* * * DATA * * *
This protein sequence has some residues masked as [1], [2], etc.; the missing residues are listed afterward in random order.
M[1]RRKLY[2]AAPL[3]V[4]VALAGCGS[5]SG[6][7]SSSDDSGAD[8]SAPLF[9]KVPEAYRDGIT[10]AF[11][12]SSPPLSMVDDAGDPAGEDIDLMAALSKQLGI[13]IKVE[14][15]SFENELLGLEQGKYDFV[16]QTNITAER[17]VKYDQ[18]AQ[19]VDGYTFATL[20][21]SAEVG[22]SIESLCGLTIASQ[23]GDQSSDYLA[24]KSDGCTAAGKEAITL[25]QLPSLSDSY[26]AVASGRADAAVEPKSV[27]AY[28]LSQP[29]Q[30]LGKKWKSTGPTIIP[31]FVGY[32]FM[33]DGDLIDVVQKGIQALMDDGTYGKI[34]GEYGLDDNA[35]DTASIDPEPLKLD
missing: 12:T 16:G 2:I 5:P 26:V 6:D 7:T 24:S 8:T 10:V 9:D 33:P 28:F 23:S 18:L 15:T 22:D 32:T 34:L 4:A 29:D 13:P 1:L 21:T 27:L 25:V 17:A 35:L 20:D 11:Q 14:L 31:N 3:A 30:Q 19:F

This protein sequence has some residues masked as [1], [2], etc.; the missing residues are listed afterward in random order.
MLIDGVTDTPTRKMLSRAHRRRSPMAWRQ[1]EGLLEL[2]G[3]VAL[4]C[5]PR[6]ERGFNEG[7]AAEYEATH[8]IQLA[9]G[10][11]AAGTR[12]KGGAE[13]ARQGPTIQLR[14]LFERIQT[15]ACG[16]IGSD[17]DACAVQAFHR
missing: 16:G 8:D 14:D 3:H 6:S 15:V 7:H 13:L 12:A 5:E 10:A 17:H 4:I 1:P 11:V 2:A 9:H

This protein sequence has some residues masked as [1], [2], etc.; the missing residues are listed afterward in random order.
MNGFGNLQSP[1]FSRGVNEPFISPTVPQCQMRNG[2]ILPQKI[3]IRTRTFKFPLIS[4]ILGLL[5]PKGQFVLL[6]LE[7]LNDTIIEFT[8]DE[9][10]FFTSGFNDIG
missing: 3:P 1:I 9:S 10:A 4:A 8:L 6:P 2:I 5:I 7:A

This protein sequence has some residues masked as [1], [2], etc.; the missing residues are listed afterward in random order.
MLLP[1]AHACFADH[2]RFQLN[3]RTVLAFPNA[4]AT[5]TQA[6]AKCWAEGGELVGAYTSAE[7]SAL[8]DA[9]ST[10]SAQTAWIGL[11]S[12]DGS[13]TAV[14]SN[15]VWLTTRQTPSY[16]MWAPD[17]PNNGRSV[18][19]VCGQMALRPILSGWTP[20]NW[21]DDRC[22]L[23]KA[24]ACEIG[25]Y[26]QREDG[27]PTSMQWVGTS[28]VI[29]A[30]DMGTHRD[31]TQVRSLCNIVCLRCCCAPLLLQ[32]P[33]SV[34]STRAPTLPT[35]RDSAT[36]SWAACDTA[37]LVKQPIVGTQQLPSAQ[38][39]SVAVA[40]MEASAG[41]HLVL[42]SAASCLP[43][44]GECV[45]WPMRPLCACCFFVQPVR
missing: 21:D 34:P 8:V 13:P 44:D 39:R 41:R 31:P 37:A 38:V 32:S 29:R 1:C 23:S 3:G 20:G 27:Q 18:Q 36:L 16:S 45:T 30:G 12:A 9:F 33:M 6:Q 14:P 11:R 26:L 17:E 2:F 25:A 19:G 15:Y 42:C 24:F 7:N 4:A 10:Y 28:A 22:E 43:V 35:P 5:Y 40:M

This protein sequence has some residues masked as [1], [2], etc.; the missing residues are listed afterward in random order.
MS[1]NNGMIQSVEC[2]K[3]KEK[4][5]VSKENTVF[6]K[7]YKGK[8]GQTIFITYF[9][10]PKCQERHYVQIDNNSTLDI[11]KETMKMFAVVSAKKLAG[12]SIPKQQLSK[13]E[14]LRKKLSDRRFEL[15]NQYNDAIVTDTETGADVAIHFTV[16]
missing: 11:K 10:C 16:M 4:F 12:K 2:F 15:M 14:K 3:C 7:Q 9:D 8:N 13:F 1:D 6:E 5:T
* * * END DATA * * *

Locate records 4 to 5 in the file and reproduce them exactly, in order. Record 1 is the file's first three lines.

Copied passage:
This protein sequence has some residues masked as [1], [2], etc.; the missing residues are listed afterward in random order.
MLLP[1]AHACFADH[2]RFQLN[3]RTVLAFPNA[4]AT[5]TQA[6]AKCWAEGGELVGAYTSAE[7]SAL[8]DA[9]ST[10]SAQTAWIGL[11]S[12]DGS[13]TAV[14]SN[15]VWLTTRQTPSY[16]MWAPD[17]PNNGRSV[18][19]VCGQMALRPILSGWTP[20]NW[21]DDRC[22]L[23]KA[24]ACEIG[25]Y[26]QREDG[27]PTSMQWVGTS[28]VI[29]A[30]DMGTHRD[31]TQVRSLCNIVCLRCCCAPLLLQ[32]P[33]SV[34]STRAPTLPT[35]RDSAT[36]SWAACDTA[37]LVKQPIVGTQQLPSAQ[38][39]SVAVA[40]MEASAG[41]HLVL[42]SAASCLP[43][44]GECV[45]WPMRPLCACCFFVQPVR
missing: 21:D 34:P 8:V 13:P 44:D 39:R 41:R 31:P 37:A 38:V 32:S 29:R 1:C 23:S 3:G 20:G 27:Q 18:Q 36:L 16:S 45:T 30:G 12:A 9:F 33:M 6:Q 14:P 11:R 26:L 17:E 2:F 25:A 19:G 15:Y 42:C 24:F 7:N 4:A 10:Y 28:A 22:E 43:V 35:P 5:Y 40:M

This protein sequence has some residues masked as [1], [2], etc.; the missing residues are listed afterward in random order.
MS[1]NNGMIQSVEC[2]K[3]KEK[4][5]VSKENTVF[6]K[7]YKGK[8]GQTIFITYF[9][10]PKCQERHYVQIDNNSTLDI[11]KETMKMFAVVSAKKLAG[12]SIPKQQLSK[13]E[14]LRKKLSDRRFEL[15]NQYNDAIVTDTETGADVAIHFTV[16]
missing: 11:K 10:C 16:M 4:F 12:K 2:F 15:M 14:K 3:C 7:Q 9:D 8:N 13:F 1:D 6:E 5:T